A full month before pantomime season begins, our favourite villain has returned to the stage in a puff of green smoke: Sir Philip of Monaco. Boo! Hiss! Bubbling under recent coverage has been something approaching delight. Many long for Green’s comeuppance. Dislike of the man stretches back long before these bullying accusations, before BHS hit the rocks and before his shoddy treatment of its pensioners. Two words sum up why Green is long-loathed: greed and vulgarity.

It is one thing to be rich, another to parade it as showily as Green has done (while limiting payments to the taxman). Most famously, there were the parties. His 50th birthday bash was a £5 million event that saw Sir Philip dressed as Emperor Nero. His 55th had performances by George Michael and Jennifer Lopez, pushing the bill up to a rumoured £20 million. The 60th was a more modest affair, only £6 million to cover the numerous bottles of Pol Roger and singalong with Stevie Wonder. Green is a cartoon tycoon, perma-tanned and model-draped, possessing the daddy of all yachts in Lionheart. This £115 million, 295-foot monster troubles the Med’s prettiest harbours each summer blaring the message that its owner is, as the old Harry Enfield character used to declare, “considerably richer than you”.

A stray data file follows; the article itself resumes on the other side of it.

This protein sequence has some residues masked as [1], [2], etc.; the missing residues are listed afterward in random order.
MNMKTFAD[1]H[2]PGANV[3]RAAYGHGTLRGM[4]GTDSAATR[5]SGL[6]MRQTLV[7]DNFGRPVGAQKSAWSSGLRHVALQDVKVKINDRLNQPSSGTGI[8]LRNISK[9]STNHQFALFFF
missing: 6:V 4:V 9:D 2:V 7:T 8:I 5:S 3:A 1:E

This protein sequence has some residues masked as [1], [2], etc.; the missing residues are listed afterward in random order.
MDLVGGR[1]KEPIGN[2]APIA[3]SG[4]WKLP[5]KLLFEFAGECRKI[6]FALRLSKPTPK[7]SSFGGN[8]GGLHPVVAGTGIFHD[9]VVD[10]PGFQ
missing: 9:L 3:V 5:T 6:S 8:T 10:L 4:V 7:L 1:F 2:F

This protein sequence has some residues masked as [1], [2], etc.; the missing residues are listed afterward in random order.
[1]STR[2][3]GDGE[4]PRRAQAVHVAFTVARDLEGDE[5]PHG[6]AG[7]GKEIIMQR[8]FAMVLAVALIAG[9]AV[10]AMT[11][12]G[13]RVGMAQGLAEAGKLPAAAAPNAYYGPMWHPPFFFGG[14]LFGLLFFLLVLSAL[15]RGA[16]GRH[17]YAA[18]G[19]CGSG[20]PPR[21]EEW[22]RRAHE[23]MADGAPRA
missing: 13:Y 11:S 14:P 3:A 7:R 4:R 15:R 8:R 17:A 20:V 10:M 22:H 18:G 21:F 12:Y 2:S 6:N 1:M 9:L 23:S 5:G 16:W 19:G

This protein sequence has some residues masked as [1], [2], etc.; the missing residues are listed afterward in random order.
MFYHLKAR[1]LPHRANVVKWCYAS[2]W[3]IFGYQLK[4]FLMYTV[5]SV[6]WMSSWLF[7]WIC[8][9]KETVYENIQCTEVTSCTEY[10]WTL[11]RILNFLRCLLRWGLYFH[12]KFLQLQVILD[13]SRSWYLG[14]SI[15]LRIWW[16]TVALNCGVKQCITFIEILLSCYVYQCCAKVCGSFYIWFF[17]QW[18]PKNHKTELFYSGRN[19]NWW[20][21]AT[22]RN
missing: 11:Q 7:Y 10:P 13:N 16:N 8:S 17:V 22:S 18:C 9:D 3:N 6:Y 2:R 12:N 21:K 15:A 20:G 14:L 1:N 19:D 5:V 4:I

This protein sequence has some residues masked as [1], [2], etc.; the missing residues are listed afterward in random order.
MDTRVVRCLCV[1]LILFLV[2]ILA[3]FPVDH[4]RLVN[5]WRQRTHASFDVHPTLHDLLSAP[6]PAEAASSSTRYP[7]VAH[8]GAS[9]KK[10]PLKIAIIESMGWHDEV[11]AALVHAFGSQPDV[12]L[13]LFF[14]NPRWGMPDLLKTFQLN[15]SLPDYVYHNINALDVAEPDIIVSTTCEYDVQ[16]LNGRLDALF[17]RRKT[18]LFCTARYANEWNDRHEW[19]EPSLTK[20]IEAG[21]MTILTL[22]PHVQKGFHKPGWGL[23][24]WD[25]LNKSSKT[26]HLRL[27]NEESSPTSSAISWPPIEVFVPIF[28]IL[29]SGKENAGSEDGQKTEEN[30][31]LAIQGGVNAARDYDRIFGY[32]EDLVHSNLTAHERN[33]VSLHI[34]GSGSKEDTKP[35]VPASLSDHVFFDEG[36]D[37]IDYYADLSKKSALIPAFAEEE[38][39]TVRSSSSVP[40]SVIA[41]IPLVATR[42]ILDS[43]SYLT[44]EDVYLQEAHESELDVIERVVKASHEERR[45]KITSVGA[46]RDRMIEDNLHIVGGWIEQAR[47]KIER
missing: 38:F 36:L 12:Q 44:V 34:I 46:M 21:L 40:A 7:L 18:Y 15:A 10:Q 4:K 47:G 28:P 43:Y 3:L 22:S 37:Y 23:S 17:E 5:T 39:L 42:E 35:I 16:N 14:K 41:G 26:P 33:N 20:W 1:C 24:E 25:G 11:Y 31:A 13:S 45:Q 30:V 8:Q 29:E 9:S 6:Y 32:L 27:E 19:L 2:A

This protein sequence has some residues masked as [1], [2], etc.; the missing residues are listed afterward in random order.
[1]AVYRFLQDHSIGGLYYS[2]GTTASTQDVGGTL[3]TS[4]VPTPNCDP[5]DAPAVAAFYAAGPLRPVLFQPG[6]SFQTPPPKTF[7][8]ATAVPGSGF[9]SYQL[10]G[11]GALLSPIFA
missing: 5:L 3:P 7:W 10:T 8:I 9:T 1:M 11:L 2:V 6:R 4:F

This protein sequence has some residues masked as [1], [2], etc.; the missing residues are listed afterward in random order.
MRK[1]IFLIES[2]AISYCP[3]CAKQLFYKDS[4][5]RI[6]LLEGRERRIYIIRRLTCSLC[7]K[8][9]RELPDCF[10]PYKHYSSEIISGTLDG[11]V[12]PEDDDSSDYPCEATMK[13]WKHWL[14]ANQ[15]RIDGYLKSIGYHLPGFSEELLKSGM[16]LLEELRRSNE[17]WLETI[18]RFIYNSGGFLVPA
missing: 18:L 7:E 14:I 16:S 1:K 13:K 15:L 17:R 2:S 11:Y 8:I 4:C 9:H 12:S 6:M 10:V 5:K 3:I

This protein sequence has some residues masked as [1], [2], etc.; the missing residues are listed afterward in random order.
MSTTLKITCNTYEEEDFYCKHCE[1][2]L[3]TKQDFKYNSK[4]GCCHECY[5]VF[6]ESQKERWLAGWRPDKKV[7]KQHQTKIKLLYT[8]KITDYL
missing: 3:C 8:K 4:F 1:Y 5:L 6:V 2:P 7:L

Green is not the only person to splash the cash, of course, but his profile and pugnacity make him a lightning rod for our dislike of flashy braggarts everywhere. He embodies the culture of vulgarity that has grown ever since loadsamoney City traders flashed their wads of notes in the Eighties. It used to be that modesty was lauded and greed was a cardinal sin. Now the reverse seems true. Displays of wealth that would once have seemed unbelievably crass now barely raise an eyebrow.